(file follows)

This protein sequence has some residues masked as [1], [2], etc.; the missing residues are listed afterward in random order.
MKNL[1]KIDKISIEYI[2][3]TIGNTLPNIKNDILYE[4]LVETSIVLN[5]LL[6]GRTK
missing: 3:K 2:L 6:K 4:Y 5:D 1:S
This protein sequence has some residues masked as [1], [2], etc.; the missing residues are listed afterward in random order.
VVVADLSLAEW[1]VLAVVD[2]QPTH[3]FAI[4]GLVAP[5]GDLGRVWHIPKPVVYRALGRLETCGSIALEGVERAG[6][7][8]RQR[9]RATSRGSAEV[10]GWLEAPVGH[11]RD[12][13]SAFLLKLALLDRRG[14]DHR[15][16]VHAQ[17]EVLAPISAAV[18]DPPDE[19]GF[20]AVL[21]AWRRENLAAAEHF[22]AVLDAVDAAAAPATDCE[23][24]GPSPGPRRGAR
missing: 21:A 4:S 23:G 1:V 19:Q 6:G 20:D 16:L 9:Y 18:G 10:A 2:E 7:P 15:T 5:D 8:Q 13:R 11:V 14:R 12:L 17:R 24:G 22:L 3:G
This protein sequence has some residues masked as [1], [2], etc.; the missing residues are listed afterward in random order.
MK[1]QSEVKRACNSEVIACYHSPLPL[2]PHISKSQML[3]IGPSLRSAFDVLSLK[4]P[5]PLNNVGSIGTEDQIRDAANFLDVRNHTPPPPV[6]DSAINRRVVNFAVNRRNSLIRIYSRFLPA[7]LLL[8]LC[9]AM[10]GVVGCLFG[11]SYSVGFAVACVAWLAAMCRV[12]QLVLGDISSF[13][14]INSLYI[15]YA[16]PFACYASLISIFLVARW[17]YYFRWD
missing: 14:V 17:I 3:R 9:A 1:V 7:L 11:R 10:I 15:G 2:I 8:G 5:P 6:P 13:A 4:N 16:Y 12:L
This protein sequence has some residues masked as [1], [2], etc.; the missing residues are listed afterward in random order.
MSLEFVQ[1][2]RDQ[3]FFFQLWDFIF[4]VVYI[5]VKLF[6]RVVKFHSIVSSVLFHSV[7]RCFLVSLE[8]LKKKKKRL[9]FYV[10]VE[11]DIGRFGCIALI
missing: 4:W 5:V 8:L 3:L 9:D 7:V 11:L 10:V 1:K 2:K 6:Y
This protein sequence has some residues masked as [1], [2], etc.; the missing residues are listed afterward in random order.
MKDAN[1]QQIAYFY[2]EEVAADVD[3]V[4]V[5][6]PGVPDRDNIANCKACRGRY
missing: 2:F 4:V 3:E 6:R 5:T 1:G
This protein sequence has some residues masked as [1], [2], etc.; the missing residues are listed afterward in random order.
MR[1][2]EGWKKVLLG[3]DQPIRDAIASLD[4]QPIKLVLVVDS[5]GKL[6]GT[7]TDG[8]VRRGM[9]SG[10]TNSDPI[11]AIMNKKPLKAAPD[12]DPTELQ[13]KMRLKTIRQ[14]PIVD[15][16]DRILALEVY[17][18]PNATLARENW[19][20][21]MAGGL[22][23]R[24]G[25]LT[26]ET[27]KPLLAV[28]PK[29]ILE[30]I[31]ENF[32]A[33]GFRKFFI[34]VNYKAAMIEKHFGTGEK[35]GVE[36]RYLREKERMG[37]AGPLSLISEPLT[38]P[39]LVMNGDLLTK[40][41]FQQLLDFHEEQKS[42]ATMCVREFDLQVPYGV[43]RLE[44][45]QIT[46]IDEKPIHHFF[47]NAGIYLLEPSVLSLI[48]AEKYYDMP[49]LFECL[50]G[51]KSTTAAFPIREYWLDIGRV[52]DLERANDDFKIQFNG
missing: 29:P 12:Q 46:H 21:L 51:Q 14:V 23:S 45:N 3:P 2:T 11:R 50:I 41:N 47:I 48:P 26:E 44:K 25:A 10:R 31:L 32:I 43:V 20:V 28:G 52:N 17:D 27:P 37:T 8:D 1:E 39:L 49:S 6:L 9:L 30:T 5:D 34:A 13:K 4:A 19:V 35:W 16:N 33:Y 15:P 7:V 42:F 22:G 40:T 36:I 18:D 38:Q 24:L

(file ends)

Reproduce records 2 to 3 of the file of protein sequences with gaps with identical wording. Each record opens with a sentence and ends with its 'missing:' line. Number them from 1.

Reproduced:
This protein sequence has some residues masked as [1], [2], etc.; the missing residues are listed afterward in random order.
VVVADLSLAEW[1]VLAVVD[2]QPTH[3]FAI[4]GLVAP[5]GDLGRVWHIPKPVVYRALGRLETCGSIALEGVERAG[6][7][8]RQR[9]RATSRGSAEV[10]GWLEAPVGH[11]RD[12][13]SAFLLKLALLDRRG[14]DHR[15][16]VHAQ[17]EVLAPISAAV[18]DPPDE[19]GF[20]AVL[21]AWRRENLAAAEHF[22]AVLDAVDAAAAPATDCE[23][24]GPSPGPRRGAR
missing: 21:A 4:S 23:G 1:V 19:Q 6:G 20:D 16:L 9:Y 18:G 10:A 2:E 7:P 15:T 5:D 8:Q 13:R 11:V 14:R 12:L 17:R 24:G 22:L 3:G
This protein sequence has some residues masked as [1], [2], etc.; the missing residues are listed afterward in random order.
MK[1]QSEVKRACNSEVIACYHSPLPL[2]PHISKSQML[3]IGPSLRSAFDVLSLK[4]P[5]PLNNVGSIGTEDQIRDAANFLDVRNHTPPPPV[6]DSAINRRVVNFAVNRRNSLIRIYSRFLPA[7]LLL[8]LC[9]AM[10]GVVGCLFG[11]SYSVGFAVACVAWLAAMCRV[12]QLVLGDISSF[13][14]INSLYI[15]YA[16]PFACYASLISIFLVARW[17]YYFRWD
missing: 14:V 17:I 3:R 9:A 1:V 7:L 11:R 10:I 15:G 2:I 8:G 5:P 6:P 13:A 4:N 16:Y 12:L